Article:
Urine from mice fed diets containing intact (I) or hydrolyzed (H) casein at 16% energy or 32% energy was analyzed using LC-MS in negative mode.
Ingestion of extensively hydrolyzed casein affects the urinary excretion of phase II metabolites
While the MS instrument allows the use of very accurate masses and isotope patterns for determination of metabolite molecular formulae, identification is still obstructed by the fact that many metabolites are not available as authentic standards. The lack of standards reflects the vast number of intermediate metabolites and the diversity of metabolic reactions by which these metabolites can be transformed. This leads to a vast number of detected metabolites, of which many have not yet been identified . In the present study, we have determined molecular formulae of the most important discriminatory features and used MS2 to identify structural units of these compounds. We observed that many compounds could be detected at several retention times, and attributed this to in-source fragmentation. As an example, a feature with an m/z of 435.140 and a molecular formula of C20H24N2O9 appeared three times in Table 1. The features with multiple appearances could be assigned to metabolites containing either glucuronic acid, sulphate, or glycine moieties (see below), but an exact molecular assignment was not possible. We assumed that such repeated features had similar chemical structures, while their precursors were different, and hence had different retention times. Several features (for instance the 435.140 peak) were found to form adducts in the mass spectrometer and therefore MS2 was insufficient to assign the precursor molecules. Therefore, in order to assign the precursor molecules, perfect co-elution between precursor and fragment was required (Table 1).
Of the selected 50 discriminatory features, the majority could be assigned as molecules conjugated with either glucuronic acid (193 or 175 m/z fragments), sulphate (80 or 97 m/z fragments), or glycine (74 m/z fragment). Eighteen features were most abundant in urine from mice given the intact casein diets, whereas 18 other features were most abundant in urine from mice fed the hydrolyzed casein diets. The remaining peaks could either be detected in the diet and were possibly contaminants (10 features) or were artifacts from the sodium acetate cluster used for calibration (4 features, not shown). Tandem mass spectrometry of the discriminatory features revealed that hydrolyzed casein feeding induced excretion of glucuronic acid conjugates (11 of 18 features contained glucuronic acid) and sulphate conjugates (5 of 18 features). Interestingly, many of these compounds were completely absent in urine from mice that received intact casein (Fig. 2). Thus, the present data revealed a strong increase in the urinary excretion of D-glucuronic acid and glucuronic acid- and sulphate-conjugated molecules in mice fed hydrolyzed casein when compared to mice fed intact casein diets. Nine metabolites that were more abundant in urine from mice fed intact casein could be assigned as glycine conjugates, while two metabolites were assigned as sulphate conjugates. One of the glycine conjugates was tentatively assigned as salicyluric acid, and furthermore salicylic acid was more abundant in urine from intact casein fed mice.
Urine from mice fed diets containing intact (I) or hydrolyzed (H) casein, at 16% energy or 32% energy from protein: glucuronic acid and sulphate conjugate, m/z 435.141 (A); glucuronic acid conjugate, m/z 399.141 (B); sulphate conjugate, m/z 339.066 (C); glycine conjugate, m/z 214.108 (D); glycine and sulphate conjugate, m/z 323.074 (E); salicyluric acid (a glycine conjugate, F), m/z 194.045.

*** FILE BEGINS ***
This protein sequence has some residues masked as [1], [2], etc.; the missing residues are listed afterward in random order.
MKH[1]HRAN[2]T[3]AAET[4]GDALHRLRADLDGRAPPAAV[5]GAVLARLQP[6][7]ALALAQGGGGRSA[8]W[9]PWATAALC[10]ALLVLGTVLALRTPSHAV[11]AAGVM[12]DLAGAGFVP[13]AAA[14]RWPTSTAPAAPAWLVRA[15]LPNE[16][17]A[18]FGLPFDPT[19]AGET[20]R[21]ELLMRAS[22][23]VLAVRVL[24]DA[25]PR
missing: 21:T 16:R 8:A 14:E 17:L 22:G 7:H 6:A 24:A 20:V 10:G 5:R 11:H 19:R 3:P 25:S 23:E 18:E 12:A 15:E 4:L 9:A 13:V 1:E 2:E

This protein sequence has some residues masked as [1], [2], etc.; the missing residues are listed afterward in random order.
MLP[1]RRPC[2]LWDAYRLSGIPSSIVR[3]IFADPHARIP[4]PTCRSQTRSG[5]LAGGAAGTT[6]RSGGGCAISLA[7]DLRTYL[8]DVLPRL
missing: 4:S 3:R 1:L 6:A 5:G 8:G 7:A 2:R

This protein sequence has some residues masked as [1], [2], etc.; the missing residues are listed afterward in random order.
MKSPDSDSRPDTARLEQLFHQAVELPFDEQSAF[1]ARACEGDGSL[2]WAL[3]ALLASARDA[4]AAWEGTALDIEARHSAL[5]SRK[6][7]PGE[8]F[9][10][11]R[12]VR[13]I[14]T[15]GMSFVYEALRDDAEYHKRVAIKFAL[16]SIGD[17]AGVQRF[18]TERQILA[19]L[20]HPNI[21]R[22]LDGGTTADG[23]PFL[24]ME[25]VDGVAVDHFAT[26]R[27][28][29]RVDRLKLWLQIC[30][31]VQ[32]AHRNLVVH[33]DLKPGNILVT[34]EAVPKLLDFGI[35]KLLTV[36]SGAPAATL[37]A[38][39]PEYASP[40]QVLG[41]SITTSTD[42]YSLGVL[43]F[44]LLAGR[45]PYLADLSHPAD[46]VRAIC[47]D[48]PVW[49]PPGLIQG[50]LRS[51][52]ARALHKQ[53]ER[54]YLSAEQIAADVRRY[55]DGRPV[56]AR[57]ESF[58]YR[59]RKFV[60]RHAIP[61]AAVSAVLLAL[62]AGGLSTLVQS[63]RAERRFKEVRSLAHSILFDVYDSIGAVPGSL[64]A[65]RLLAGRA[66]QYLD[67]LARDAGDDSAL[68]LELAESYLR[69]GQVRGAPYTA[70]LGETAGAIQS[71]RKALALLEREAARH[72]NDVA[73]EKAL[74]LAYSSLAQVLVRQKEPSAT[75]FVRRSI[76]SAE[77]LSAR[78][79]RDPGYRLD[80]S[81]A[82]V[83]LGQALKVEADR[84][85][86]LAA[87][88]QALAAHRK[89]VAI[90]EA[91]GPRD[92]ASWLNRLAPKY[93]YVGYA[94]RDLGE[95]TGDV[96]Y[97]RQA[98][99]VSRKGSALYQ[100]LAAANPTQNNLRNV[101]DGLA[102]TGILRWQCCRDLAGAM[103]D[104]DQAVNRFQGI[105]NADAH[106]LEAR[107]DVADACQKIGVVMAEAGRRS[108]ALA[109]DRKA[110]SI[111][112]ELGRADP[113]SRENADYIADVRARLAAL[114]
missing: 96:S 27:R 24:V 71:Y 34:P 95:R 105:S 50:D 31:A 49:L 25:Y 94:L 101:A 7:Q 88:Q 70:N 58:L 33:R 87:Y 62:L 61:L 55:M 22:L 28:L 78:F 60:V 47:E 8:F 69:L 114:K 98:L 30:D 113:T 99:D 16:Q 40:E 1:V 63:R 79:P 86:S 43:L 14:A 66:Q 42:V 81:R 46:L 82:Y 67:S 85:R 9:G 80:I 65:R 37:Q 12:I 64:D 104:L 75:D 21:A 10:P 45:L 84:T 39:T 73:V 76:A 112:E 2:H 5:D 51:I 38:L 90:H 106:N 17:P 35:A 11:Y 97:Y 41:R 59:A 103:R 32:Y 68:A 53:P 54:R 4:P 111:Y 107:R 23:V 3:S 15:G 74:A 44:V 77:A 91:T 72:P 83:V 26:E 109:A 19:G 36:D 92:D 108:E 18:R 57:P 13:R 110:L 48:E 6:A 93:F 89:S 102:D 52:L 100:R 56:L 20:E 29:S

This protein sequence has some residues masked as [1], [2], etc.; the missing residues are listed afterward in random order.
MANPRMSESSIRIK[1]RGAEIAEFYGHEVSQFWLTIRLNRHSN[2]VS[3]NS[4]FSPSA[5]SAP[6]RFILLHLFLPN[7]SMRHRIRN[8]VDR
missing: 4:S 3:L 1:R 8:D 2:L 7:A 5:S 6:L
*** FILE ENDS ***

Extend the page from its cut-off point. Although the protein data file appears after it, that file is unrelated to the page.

D-glucuronic acid and sulphate conjugates are Phase II metabolites in mammals and are often linked to the xenobiotic metabolism of substances such as drugs, bilirubin, androgens, estrogens, mineralocorticoids, glucocorticoids, fatty acid derivatives, retinoids, and bile acids. However, while glucuronidation and sulphation improves water solubility of metabolites and thereby involves a detoxifying effect, glycine conjugation does not have the same effect on water solubility. This fact indicates that glycine conjugation may play another role than detoxification, and it was recently suggested that the function of glycine conjugation is to regulate body stores of glycine .
Expression of Phase II detoxifying genes is not altered by intake of hydrolyzed casein
Despite the fact that we found different excretion patterns of conjugated metabolites, there was no difference between the dietary groups in the hepatic expression of genes encoding enzymes involved in glucuronidation reactions (Ugt1a5, Ugt1a6b and Ugt2b34, Uridine 5′-diphospho-glucuronosyltransferase), sulphate conjugations (Sult1a1, sulfotransferase) and glycine conjugations (Glyat, glycine-N-acyltransferase) (Fig. 3). Several factors may explain this discrepancy between gene expression and the 48 hrs urinary metabolome. Firstly, the 48 hrs urinary metabolome reflects metabolic status over time, enabling us to detect minor changes that will result in phenotypic divergence over time, whereas gene expression data are measures reflecting the metabolic status of the animal at the time of sampling. Secondly, approximately one third of the ingested essential amino acids may be metabolized in the intestine mucosal cells , and could therefore attenuate the amino acid in-flow to the portal vein. Thirdly, genes (cytosolic sulfotransferases and uridine diphosphate-glucuronosyl transferase) that govern the conjugation are only weakly inducible , and may therefore not support the present/absent-behavior of the conjugates detected in the present study. In addition, elevated gene expression is not a requirement for an increase in excreted Phase II metabolites, which also could be controlled by post-translational regulation  or excretion in Phase III . In fact, we did find elevated expression of the Phase III enzyme glucuronide transporter Abcc3 (ATP binding cassette)  in mice fed hydrolyzed casein and this could contribute to the elevated level of glucuronic acid conjugates (Fig. 3). Finally, it should be noted that in our study we only measured hepatic gene expression. Phase II enzymes are expressed in most tissues and therefore it is possible that the regulation occurs in, for instance, the kidney rather than the liver [49,50].